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Project Help and Ideas » uart spi i2c which one would work

March 27, 2015
by escartiz
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Hi everyone, I like to display data from 3 mcu's into a single lcd. I already have a 4x40 lcd working with the nerdkit, and currently working on each of the other 3 nerdkits that will need to send the data. What would be the best way to accomplish this?

Correct me if I am wrong but I like to think the one running the lcd will be a "slave" as it wont do anything other then receiving data and displaying it and running a few leds.

the other 3 "masters" have their own different processes. I like to keep power/ground isolated from each other since using a common ground could double the sensing voltages. This masters will only be sending info to be displayed on the slave, no need to communicate between each other or receive from slave other than an ok to send new values.

March 27, 2015
by BobaMosfet
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escartiz-

Postive can be separate, but ground should be common among all. Otherwise things may not work as expected and voltages can be vastly different. If you don't connect ground between them, then there is no commonality of voltage-- no reference. And voltage is a relative thing.

Ground could be +35V on one, -14V on another and 0V on the 3rd. Voltage is relative to ground- but ground isn't reference to anything (so may be anything). Once you connect ground among them, then they all know that ground is (relatively speaking) zero. -- And thus is another reason ground is sometimes referred to as 'common' because it's common among all.

And if you think about appliances in your home, they are all referenced to the A/C power ground. Common ground.

As for communication-- I'd just use serial. Very little overhead, very easy to work with, and easy to confirm with a scope. Code examples exist on the forum.

BM

March 28, 2015
by escartiz
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I understand that common ground is important but in this case each of the 3 devices will do its own process, no need to communicate between each other, it is the one that handles the lcd display that will receive text from the other three and just display it in the same screen. It is only for monitoring under the same large screen instead of using 3 different lcds which would be the easiest way. Perhaps a wireless transmission to the lcd from the other 3 mcus????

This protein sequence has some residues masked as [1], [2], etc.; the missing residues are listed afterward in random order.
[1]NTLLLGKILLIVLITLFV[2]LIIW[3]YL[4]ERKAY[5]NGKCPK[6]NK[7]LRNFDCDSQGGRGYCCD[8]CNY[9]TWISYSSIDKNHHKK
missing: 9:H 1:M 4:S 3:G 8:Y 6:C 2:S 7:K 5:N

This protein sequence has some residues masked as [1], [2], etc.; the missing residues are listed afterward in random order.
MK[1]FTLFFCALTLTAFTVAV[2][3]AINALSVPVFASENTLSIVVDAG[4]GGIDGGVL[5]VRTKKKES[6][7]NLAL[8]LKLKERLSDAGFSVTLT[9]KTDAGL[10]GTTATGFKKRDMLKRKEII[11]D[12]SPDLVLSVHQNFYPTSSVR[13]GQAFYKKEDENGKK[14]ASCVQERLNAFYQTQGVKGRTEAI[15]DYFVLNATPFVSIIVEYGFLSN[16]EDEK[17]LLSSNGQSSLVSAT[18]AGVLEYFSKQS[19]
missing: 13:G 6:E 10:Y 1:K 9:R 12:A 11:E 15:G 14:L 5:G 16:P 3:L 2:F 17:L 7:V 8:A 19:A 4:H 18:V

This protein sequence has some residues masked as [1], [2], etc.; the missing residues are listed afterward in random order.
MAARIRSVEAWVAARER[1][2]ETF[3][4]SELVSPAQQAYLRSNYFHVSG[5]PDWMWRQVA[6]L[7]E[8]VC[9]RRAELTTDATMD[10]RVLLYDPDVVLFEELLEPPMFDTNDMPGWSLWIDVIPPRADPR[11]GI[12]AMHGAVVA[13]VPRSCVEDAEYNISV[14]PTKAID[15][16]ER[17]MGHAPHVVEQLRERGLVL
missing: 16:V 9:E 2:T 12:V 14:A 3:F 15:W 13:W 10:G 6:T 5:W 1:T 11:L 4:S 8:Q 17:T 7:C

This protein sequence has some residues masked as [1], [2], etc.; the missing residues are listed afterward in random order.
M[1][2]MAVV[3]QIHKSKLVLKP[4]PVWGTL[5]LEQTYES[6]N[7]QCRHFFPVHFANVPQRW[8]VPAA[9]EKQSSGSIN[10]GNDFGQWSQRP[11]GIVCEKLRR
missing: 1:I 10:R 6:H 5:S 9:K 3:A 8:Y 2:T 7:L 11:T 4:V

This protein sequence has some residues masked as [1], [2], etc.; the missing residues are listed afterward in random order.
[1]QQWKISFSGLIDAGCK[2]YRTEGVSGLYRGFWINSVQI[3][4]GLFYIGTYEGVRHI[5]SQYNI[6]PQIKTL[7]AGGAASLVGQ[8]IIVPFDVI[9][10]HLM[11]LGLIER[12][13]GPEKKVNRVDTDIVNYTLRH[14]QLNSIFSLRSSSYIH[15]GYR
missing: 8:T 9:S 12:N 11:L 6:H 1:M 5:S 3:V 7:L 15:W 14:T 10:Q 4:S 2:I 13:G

Here is the problem about using common ground, One of the many things that each of the three mcu's will do is to measure individual cell voltages from a large battery pack, the pack cells in series will be divided in 3 sections, and each mcu will monitor each of this sections.

I am going to use resistors to divide voltage, currently thinking in using a 1M and 100K so that I can read up to 50v per section, since each mcu has only 1024 steps measuring any higher voltage would end up giving me less accurate measurements since I won't have that many steps to do the math. Starting to measure with mcu #1 at the negative side of the Battery pack (ground) and compering cells up to 50vs, then mcu # will read another 50volts, and so on for mcu #3 for a total of 150v.

If I was to use a common ground then the very first measurement for mcu# 2 would start at over 50v and #3 over 100v and that leaves me with less accuracy. I like to have as many steps as possible to keep readings more precise. Since there are 1024 total, for each 50v section consisting of up to 12 cells, I could have around 85 steps to compare between each cell. Using a single mcu to read the whole pack would only leave me around 28 steps between each cell.

In other words, for this to work like I am planing. 50v for mcu #1 is actually ground for mcu # 2, and ground for mcu#3 is actually up to 50v for mcu#2. That is why I need to isolate.

I think this is a bit confusing to explain. Let me know if a drawing would help understand my idea better.

March 28, 2015
by BobaMosfet